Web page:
I used to hang out at the Bio Ojiyan Cafe in Harajuku, and I've found two branches in Shimokitazawa. I used to go there for coffee, but they have great food as well. I had avocado kimichi soboru donburi (minced chicken rice bowl).
I was surprised by how much I liked the film version of My Darling Is A Foreigner. It is based on a popular manga by Saori Ogura about her life with husband, American Tony Lazslo. Some of the acting was poor by the support characters that played Tony's friends enunciating and talking loud as if the Japanese were deaf and dumb. Some of the acting by the lead Mao Inonue was over the top Japanese TV style emoting. But there were some poignant scenes that reflected the nature of the characters as well as some cultural differences between the two as well some things that were of a distinct personal nature that reflects the personalities of the characters rather than values of their races. I've only read a few panels from the magna series but it seems to have been a successful interpretation and could have been much worse.
The Osh Bazaar is the most accessible market in Bishkek. We visited the larger Dordoy Bazaar later in the week but my battery for my camera had gone out-however, I think these pictures will you give you an idea of what is for sale at the bazaar.
We were invited by one of our seminar attendees to visit a Kyrgyzstan school in Bishkek. It seems education is underfunded, the building was built pre-WWII but is well-maintained. The students were friendly and seemingly well-behaved and eager to learn. They asked us pointed questions about our observations of their rituals, economy, and cuisine. Teachers are mostly poorly paid women and they have meager resources for text books and other learning materials.
Like schools in the west, local people cast their votes at the school. Kyrgyzstan is trying to establish a democracy and there will be an election in October.
Here is the poorly stocked library-we need to get Room To Read involved here.
Students in one of the lower forms.
An impromptu English lesson in one of the higher forms.
An English poem recited for our entertainment.
Another student performance with a traditional instrument.
I started reading Gary Shteyngart’s second novel Absurdistan as background for my trip to Kyrgyzstan. It filled the bill with a very funny satirical novel about Central Asia, Russia, emigrates in America, academia, and more. It is a novel about Russian Misha Vainberg’s exploits in the imaginary “Absurdistan” (a country near Iran and the Caspian Sea) with the long-standing ethnic tensions between the Sevos and Svanis. This imaginary country is ready to implode due to the greed of meddling foreign capitalist enterprises interested in its oil, corruption, ethnic tensions, and government mismanagement. Misha in particular is a grand creation, “a melancholic and intellectual,” who is grossly overweight and a former graduate of the uproarious liberal “Accidental College after majoring in Multiculturalism. Mish aka “Snack Daddy” has a fondness for gangster rap and a certain streetwise Puerto Rica gal. I also like his clever and postmodern usage of the dastardly foil Professor Gary Shteyngart who is Misha’s romantic rival. Overall, it is an inventive, clever and accurate satire of modern society and post Soviet Central Asia in particular.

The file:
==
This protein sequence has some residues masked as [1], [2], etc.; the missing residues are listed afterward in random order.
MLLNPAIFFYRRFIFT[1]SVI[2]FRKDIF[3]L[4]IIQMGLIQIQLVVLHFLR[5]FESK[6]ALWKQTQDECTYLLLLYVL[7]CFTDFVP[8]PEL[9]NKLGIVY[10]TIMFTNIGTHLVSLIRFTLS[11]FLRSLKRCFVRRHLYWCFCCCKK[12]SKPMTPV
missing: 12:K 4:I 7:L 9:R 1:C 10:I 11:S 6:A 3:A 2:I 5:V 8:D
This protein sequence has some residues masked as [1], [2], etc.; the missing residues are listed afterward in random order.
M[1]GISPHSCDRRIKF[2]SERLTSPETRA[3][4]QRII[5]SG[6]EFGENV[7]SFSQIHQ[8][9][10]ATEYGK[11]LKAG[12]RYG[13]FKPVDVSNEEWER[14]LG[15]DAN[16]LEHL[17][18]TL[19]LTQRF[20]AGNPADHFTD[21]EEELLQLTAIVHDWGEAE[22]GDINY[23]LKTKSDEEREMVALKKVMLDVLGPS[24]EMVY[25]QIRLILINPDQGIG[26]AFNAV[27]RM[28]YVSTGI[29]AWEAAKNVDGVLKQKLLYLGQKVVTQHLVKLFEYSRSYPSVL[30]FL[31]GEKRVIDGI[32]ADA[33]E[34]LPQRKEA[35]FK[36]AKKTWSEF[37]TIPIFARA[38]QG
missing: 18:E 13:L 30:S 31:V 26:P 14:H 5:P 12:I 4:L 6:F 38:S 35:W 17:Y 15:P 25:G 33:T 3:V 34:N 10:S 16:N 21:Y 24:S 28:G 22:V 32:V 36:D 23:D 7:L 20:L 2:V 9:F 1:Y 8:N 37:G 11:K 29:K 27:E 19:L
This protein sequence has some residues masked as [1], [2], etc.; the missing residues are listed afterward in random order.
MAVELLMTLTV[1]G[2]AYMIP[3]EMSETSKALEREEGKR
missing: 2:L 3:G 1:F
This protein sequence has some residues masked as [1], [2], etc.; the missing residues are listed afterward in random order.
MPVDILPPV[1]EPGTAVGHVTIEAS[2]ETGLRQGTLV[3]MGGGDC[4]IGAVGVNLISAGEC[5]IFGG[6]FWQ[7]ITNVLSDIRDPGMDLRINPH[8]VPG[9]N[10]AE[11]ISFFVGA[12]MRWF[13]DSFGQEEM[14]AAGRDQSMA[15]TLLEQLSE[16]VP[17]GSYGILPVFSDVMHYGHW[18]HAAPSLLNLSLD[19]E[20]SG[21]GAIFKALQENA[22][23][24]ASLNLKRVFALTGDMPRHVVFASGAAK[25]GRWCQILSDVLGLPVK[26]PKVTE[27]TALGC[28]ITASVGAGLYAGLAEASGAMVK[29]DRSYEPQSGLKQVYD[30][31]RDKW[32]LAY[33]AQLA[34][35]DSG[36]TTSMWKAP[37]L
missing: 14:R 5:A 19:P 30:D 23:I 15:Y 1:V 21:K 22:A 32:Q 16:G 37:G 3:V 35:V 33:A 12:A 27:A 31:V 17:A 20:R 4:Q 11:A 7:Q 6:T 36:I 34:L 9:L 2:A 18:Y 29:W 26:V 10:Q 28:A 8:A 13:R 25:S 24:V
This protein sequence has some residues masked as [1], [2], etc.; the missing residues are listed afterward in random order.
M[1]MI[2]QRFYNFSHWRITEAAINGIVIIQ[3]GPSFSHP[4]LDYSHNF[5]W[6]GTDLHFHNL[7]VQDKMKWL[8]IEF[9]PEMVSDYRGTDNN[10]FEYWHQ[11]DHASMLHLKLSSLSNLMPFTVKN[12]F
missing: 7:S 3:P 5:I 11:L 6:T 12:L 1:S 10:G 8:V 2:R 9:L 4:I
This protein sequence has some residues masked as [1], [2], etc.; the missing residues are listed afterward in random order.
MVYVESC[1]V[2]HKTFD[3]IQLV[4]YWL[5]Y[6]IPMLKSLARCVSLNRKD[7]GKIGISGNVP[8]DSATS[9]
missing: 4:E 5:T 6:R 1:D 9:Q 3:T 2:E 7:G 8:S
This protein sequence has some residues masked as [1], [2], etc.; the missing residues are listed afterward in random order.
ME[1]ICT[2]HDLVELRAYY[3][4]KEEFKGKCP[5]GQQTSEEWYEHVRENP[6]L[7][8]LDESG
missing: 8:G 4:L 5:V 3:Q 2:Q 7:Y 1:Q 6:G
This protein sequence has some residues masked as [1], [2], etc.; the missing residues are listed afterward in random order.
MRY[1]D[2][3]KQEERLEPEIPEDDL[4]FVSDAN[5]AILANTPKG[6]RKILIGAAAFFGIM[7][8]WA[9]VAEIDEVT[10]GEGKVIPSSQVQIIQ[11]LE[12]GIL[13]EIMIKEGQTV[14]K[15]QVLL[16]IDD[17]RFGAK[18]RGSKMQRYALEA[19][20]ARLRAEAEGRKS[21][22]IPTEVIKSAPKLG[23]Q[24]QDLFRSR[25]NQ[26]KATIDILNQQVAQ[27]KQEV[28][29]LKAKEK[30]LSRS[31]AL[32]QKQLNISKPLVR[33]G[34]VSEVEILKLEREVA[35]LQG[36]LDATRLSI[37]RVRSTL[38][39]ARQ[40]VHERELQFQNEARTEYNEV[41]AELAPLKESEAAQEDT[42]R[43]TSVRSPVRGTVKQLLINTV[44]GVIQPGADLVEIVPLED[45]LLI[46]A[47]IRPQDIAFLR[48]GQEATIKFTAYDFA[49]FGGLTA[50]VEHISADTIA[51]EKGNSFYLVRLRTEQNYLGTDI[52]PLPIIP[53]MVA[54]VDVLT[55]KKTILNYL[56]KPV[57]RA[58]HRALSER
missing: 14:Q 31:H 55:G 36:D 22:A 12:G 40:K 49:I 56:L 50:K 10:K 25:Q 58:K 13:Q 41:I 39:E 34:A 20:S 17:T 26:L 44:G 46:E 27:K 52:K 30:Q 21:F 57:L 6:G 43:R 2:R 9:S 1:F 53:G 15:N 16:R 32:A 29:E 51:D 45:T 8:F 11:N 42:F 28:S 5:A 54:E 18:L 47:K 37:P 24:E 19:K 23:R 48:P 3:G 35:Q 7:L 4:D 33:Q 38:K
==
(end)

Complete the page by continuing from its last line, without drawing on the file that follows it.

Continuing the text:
Bishkek was surprisingly sophisticated for the variety of restaurants available. There are restaurants specializing in Turkish, Lebanese, Chinese, Uighur, and the Georgian restaurant pictured above. It is a another former Russian state like Kyrgyzstan.
This is a sort of lamb pie cooked in a hot pot ordered by fellow delegate Richard.
There was a mix up on the order and I got lamb sausages instead of my original order, but they were good enough.
This is the whoel THT delegation at a Lebanese restaurant where the Japanese department of Bishkek Humanities University hosted a dinner for us.(There were three vegetarians in our group) L to R: Marian, Greg, Eric, Richard, Steve, Brent, myself, and Roger.
It was a great spread complete with beer and vodka.
Me with the Japanese department staff.
Marian and Damiayr at a European restaurant.
We tried to order local food, but they didn't have any of the food we ordered so we settled on beef and vegetables.
Bishkek Humanitites University was the instatution hosting THT while in Kygryzstan. It seems that it was set up jointly through the Japanese and the English departments. There is a huge ediface in front of the modest sized university, very communist era in design.